The frenetic pace of network security threats leads businesses of all size, and managers at all levels, struggling to understand risk.
As consumers are getting their shopping lists ready for the biggest shopping days of the year, businesses should get ready as well. Cyber-attacks, and most notably DDoS attacks, are more likely to occur on high traffic days – in fact, according to a 2013 eCommerce Cyber Crime Report conducted by the Ponemon Institute, 64% of respondents say "their organizations have seen an increase in Internet fraud and/or website attacks on high traffic days such as Cyber Monday."
Radware’s Emergency Response Team (ERT) is reporting a new vulnerability published under CVE 2014-3566 named POODLE (Padding Oracle on Downgraded Legacy Encryption). This SSLv3 POODLE vulnerability can force a client to negotiate SSLv3 instead of TLS and then carry out BEAST (Browser Exploit Against SSL/TLS) attacks to obtain information from an encrypted stream.
Several months ago, following an in-depth analysis of attack methods and defense techniques, the Radware Emergency Response Team (ERT), developed a set of network security predictions that the industry could face this coming year. Let’s take a look at their forecast and see where we stand now.
Recently, I wrote an article for Help Net Security to discuss the modus operandi of cybercriminals and how this can lead to different types of cyber attacks. While we have previously encountered huge distributed denial of service (DDoS) attacks that appear to come from nowhere and flood the victim’s network security, we have begun to see much more stealth and more sophisticated attacks causing just as much, if not more, damage.
This week, I was interview by Fox Business on how hacktivism takes center stage when geopolitical tensions rise. (Geopolitical Tensions Invade Cyberspace, March 11, Fox Business)
In the interview, we discussed how groups and actors that are against state-run edicts, policies and the like take to the web to quickly mobilize and then antagonize and disrupt their adversaries. They leverage online outlets such as YouTube, Twitter, Facebook and other social media properties as their platform to denounce who they’re against and why.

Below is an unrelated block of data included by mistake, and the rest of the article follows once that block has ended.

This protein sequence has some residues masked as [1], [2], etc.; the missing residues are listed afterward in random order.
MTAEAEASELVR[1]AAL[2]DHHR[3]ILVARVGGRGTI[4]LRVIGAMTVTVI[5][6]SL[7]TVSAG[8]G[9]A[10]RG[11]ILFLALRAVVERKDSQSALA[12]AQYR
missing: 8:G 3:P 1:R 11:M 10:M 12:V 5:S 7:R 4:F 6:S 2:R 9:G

The inventor of the telephone, Alexander Graham Bell once stated, "Before anything else, preparation is the key to success." Unfortunately, it appears that attackers launching DoS/DDoS attacks have embraced this line of thought and invested their efforts in reconnaissance and meticulous preparation during the "pre-attack" phase. Drawing from attacks handled by our Emergency Response Team (ERT), Radware recently conducted research on the ways in which pre-attack planning and detailed preparation dramatically increases the potency and success rate of attacks.
During last week’s RSA conference in San Francisco, I gave a lecture titled "Stock Exchanges in the Line of Fire – Morphology of Cyber Attacks." Based predominantly on my experience as part of Radware’s Emergency Response Team (ERT) that provides 24/7 DDoS attack mitigation support, I focused on three specific topics:
Imagine the following scenario: You’re a hosting company and you receive a call from one of the largest banks in the United States informing you that they are currently experiencing a cyber attack. Why are they calling you? The attack is coming from your servers.
Today, we launched our 2012 Global Application and Network Security report. It was prepared by our security experts – the Emergency Response Team (ERT) – who’ve seen their fair share of cyber attacks while actively monitoring and mitigating attacks in real-time. In this year’s annual report, our experts have uncovered several new trends in cyber-security worthy of a closer look.